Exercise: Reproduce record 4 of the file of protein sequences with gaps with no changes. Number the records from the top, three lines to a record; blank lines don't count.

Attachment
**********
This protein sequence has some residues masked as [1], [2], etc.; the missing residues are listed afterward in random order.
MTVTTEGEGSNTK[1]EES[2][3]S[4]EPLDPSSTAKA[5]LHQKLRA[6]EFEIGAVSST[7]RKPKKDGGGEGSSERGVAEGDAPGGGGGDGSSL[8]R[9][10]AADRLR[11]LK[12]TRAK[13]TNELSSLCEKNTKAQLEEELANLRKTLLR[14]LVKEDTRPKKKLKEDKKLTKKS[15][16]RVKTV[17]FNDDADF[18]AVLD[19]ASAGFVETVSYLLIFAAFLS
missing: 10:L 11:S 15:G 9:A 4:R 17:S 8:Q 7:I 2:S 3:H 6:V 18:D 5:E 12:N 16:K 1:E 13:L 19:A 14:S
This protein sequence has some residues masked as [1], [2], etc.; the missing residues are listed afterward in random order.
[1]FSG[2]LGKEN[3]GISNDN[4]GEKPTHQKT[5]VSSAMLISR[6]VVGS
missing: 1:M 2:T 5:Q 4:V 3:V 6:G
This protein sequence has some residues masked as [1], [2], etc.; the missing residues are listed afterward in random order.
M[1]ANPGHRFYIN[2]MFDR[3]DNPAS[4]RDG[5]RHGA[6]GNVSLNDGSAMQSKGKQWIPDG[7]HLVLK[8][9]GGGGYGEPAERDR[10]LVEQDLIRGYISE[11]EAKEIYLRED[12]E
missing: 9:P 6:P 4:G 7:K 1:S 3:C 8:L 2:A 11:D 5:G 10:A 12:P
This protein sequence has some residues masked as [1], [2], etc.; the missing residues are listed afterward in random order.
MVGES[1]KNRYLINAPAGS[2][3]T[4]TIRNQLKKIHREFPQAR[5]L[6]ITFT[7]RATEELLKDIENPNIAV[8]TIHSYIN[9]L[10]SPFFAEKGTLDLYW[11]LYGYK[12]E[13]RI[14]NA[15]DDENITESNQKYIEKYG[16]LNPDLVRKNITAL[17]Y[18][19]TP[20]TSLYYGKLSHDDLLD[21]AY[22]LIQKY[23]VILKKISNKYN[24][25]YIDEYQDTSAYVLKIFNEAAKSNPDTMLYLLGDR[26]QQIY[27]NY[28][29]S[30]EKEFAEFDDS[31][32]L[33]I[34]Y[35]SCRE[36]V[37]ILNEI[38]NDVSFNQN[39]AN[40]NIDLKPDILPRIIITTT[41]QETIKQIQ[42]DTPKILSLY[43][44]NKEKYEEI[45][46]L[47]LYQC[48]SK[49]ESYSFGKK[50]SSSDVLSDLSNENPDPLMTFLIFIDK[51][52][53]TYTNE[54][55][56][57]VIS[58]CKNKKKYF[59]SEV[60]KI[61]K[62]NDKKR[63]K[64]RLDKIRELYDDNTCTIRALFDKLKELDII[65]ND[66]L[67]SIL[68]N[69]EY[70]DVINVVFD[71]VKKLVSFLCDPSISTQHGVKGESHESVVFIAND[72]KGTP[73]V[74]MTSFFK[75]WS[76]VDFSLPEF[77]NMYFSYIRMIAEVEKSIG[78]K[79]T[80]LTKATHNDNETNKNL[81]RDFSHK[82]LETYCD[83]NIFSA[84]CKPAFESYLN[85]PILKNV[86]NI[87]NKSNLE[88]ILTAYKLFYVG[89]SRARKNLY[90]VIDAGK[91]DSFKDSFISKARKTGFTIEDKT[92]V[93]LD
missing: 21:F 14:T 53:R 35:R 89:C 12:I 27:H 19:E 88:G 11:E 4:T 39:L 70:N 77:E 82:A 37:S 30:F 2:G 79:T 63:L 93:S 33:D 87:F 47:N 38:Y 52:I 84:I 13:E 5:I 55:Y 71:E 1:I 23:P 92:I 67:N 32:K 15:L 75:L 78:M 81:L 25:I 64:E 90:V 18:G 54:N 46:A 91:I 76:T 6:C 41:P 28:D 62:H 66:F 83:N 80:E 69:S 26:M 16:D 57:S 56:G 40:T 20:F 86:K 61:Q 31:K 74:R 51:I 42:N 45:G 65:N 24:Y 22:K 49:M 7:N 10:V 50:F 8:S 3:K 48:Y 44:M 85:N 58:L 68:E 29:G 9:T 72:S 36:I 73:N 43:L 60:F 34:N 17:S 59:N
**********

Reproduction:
This protein sequence has some residues masked as [1], [2], etc.; the missing residues are listed afterward in random order.
MVGES[1]KNRYLINAPAGS[2][3]T[4]TIRNQLKKIHREFPQAR[5]L[6]ITFT[7]RATEELLKDIENPNIAV[8]TIHSYIN[9]L[10]SPFFAEKGTLDLYW[11]LYGYK[12]E[13]RI[14]NA[15]DDENITESNQKYIEKYG[16]LNPDLVRKNITAL[17]Y[18][19]TP[20]TSLYYGKLSHDDLLD[21]AY[22]LIQKY[23]VILKKISNKYN[24][25]YIDEYQDTSAYVLKIFNEAAKSNPDTMLYLLGDR[26]QQIY[27]NY[28][29]S[30]EKEFAEFDDS[31][32]L[33]I[34]Y[35]SCRE[36]V[37]ILNEI[38]NDVSFNQN[39]AN[40]NIDLKPDILPRIIITTT[41]QETIKQIQ[42]DTPKILSLY[43][44]NKEKYEEI[45][46]L[47]LYQC[48]SK[49]ESYSFGKK[50]SSSDVLSDLSNENPDPLMTFLIFIDK[51][52][53]TYTNE[54][55][56][57]VIS[58]CKNKKKYF[59]SEV[60]KI[61]K[62]NDKKR[63]K[64]RLDKIRELYDDNTCTIRALFDKLKELDII[65]ND[66]L[67]SIL[68]N[69]EY[70]DVINVVFD[71]VKKLVSFLCDPSISTQHGVKGESHESVVFIAND[72]KGTP[73]V[74]MTSFFK[75]WS[76]VDFSLPEF[77]NMYFSYIRMIAEVEKSIG[78]K[79]T[80]LTKATHNDNETNKNL[81]RDFSHK[82]LETYCD[83]NIFSA[84]CKPAFESYLN[85]PILKNV[86]NI[87]NKSNLE[88]ILTAYKLFYVG[89]SRARKNLY[90]VIDAGK[91]DSFKDSFISKARKTGFTIEDKT[92]V[93]LD
missing: 21:F 14:T 53:R 35:R 89:C 12:I 27:H 19:E 88:G 11:E 4:T 39:L 70:N 77:E 82:A 37:S 30:F 2:G 79:T 63:L 93:S 33:D 87:F 47:N 38:Y 52:I 84:I 13:E 5:I 55:Y 71:E 1:I 23:P 92:I 67:N 32:K 15:L 75:L 78:M 81:L 25:I 64:E 90:V 18:G 54:N 46:A 91:I 76:T 6:C 41:P 28:D 62:H 66:F 83:N 80:E 69:S 26:M 16:D 57:S 56:G 40:T 20:F 86:K 61:Q 31:K 74:R 51:I 42:N 45:G 65:N 24:Y 22:K 49:M 7:N 10:V 50:F 8:S 3:K 48:Y 44:M 85:N 58:L 68:E 29:G 9:T 72:S 36:I 73:N 43:L 60:F 34:N 17:S 59:N